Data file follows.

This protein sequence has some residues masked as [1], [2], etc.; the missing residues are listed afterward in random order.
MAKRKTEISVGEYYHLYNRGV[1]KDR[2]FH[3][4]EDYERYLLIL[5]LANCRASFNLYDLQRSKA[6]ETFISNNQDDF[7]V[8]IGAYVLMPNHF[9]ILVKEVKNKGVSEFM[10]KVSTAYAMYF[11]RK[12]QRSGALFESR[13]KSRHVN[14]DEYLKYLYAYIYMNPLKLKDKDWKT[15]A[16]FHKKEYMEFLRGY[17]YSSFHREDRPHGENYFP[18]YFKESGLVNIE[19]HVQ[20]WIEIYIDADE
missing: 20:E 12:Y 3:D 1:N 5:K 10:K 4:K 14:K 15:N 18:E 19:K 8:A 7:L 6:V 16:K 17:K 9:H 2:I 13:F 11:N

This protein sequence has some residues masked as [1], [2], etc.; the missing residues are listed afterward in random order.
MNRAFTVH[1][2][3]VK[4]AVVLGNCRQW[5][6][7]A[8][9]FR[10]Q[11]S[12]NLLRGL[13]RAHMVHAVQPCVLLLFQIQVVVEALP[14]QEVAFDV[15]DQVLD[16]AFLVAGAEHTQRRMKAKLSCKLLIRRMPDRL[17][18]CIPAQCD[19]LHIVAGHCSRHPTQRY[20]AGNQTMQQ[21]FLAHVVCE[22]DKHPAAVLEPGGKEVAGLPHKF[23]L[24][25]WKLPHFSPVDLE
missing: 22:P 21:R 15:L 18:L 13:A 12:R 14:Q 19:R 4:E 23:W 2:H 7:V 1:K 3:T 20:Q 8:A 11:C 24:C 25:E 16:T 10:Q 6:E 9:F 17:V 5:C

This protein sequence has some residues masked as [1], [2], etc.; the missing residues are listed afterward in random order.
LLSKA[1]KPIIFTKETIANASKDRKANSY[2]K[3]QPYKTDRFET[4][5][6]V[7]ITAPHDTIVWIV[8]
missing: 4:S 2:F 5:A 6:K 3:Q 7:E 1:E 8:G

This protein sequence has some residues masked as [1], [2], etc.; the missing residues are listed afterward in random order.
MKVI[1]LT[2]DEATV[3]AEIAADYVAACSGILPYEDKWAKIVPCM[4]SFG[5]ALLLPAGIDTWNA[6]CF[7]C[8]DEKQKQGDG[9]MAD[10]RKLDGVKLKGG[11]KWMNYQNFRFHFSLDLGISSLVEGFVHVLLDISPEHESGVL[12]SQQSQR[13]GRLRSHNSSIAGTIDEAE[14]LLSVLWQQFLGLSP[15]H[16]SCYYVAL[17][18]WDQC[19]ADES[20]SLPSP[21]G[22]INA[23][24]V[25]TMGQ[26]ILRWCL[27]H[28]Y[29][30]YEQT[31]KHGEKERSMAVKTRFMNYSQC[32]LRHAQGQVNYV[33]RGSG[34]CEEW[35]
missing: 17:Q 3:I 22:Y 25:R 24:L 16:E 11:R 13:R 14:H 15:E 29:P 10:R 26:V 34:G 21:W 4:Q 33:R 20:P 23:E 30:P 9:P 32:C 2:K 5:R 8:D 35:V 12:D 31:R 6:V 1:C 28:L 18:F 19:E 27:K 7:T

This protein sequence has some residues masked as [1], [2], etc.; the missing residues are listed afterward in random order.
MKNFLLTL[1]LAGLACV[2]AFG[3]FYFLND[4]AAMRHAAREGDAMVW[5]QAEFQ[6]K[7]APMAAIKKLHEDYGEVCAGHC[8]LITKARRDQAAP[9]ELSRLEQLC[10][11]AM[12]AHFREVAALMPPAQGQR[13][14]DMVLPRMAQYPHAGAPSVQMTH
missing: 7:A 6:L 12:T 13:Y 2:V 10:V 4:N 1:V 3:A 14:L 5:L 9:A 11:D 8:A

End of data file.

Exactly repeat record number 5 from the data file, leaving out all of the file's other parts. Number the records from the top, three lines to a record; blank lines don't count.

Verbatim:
This protein sequence has some residues masked as [1], [2], etc.; the missing residues are listed afterward in random order.
MKNFLLTL[1]LAGLACV[2]AFG[3]FYFLND[4]AAMRHAAREGDAMVW[5]QAEFQ[6]K[7]APMAAIKKLHEDYGEVCAGHC[8]LITKARRDQAAP[9]ELSRLEQLC[10][11]AM[12]AHFREVAALMPPAQGQR[13][14]DMVLPRMAQYPHAGAPSVQMTH
missing: 7:A 6:L 12:T 13:Y 2:V 10:V 4:N 1:V 3:A 14:L 5:L 9:A 11:D 8:A